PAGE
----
Do you think not celebrating New Year is going to make a difference? Instead of canceling all celebrations if UAE feels that strong about the issue, send in some financial aid and military to assist.

When I last checked the comments, there were 83, amassed over several days. This article – and Sheikh Mohammed’s decision – touched a nerve, and people were clearly eager to comment on it. I don’t want to overstate the tenor of these comments, but I did notice a few trends. Those who approved of the cancellation tended to emphasize ethnic solidarity or religious behavior, like Yaseen:

Sheikh Mohammed has demonstrated what an exemplary leader he is. Muslim nations need to show a strong stand against Israel and demonstrate clear support of Palestine…. Well done Sheikh for doing exactly that!!! Esp in the month of Muharram – a time when the sahabe demonstrated their true faith in the face of aggression!

Muharram is the first month of the Muslim calendar, and historically a time when wars and other military ventures ceased (in the Christian world, Lent and other feast/fast times were also periods of truce). The “Sahaba” were Muhammad’s companions, who stood by him despite the many hardships that the early Muslim community endured.

Those who disagreed with Maktoum’s decision tended to say that it was either unhelpful or unrelated to Palestine, or that it would harm Dubai’s growing reputation as a tourist destination.

For example, Bahraintaxi suggested that Dubai’s ethical behavior might be better off if it started with a focus on the moral issues of domestic life:

Personally, I’m no great fan of New Year celebrations, but this is very odd. What on earth is the connection between New Year celebrations and what is happening currently in Palestine? What right does ANYONE have to tell us what we can and cannot celebrate and when? This is facile gesture politics: if Dubai wants to take a high ethical stand on political and social issues, it doesn’t take a genius to think of 101 things that ought be be banned in the city before New Year celebrations are!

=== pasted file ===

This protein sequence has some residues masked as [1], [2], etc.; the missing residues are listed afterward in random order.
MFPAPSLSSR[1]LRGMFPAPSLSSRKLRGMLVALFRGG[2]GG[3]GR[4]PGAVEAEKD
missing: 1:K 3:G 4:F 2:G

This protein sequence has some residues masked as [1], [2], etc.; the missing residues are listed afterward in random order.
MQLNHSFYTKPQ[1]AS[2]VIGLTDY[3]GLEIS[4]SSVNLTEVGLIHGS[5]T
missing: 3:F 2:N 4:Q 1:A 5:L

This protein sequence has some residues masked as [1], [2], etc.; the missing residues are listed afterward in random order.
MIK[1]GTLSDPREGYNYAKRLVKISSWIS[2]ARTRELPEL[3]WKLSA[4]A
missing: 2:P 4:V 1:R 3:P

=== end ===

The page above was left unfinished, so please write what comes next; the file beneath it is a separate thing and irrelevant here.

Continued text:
Wael put the cancellation in terms of tourists and the individual’s right to choose: I think this is very bad for Dubai’s image as a touristic destination. There is no respect for the individual choice. I guess the end of the Dubai mania has already started.

And some suggested that a more effective tactic would be to ask hotels to donate a percentage of the night’s take to aid the people of Gaza.

In addition to calling for solidarity or religiously appropriate behavior, those who supported the decision described it as a triumph of “conscience” over “business” – a sign that Dubai would put humanity first.

I understand that in the end only the big public parties were canceled, or were restricted to eating and drinking, no dancing or loud music. I’m torn about the value of this: my parents and I did talk about the incongruity of celebrating the New Year – or any celebration – while people elsewhere were suffering. But we agreed that staying home, in and of itself, would do little to ameliorate their situation. Our feeling was: celebrate, but lift your voice in support of those suffering, and send money to aid those in need.

You can read the ongoing discussion here.

Posted in Arab world, Dubai, holidays, Islam | Leave a Comment »

“Happy New Yea”

Posted by adiamondinsunlight on January 1, 2009

Last night my parents and I went to the local symphony orchestra, which was hosting a “Cirque de la symphonie” night for New Year’s Eve: a symphony orchestra concert complete with a (largely Russian) troupe of jugglers, acrobats, contortionists, rope, and balancing acts.

The performance was wonderful – the music was well-chosen (we particularly liked hearing Ravel’s “Bolero” as the counter-point to a soaring, elegant aerialist), the performers were magnificent, and the symphony’s conductor was goofily charming, in a down-home Midwestern way.

We had only decided to attend the concert on the 29th, prompted by the sudden realization that we had no New Year’s Eve plans. Well, I had invites to assorted parties in Beirut (too far) and New York (too many tourists), but we had nothing arranged in Iowa. So we were delighted to realize that we all thought that a night at the symphony sounded like great New Year’s fun.

Realizing that the only seats available were in the “nosebleed” section (of the 2,735 the symphony hall seats, we estimated that 2,650 of them were in front of us) dampered our enthusiasm slightly – but not much. After all, my mother has multiple pairs of binoculars, thanks to her neighbor bird-watching hobby. And I have a beautiful pair of antique opera glasses, passed down from my grandmother when I was 11:


They don’t have quite the power that contemporary binoculars do, but they were fine for me!

Before the symphony, we had dinner at a local restaurant, whose tables had been decorated with New Year’s horns and other items. My mother picked up one of the razzers and spun it around a few times, while I tried on the “Happy New Year” headband.

Diamond, my father said, smiling, I love the headband, but the “R” is bent back. It looks like you are saying ‘Happy New Yea’.”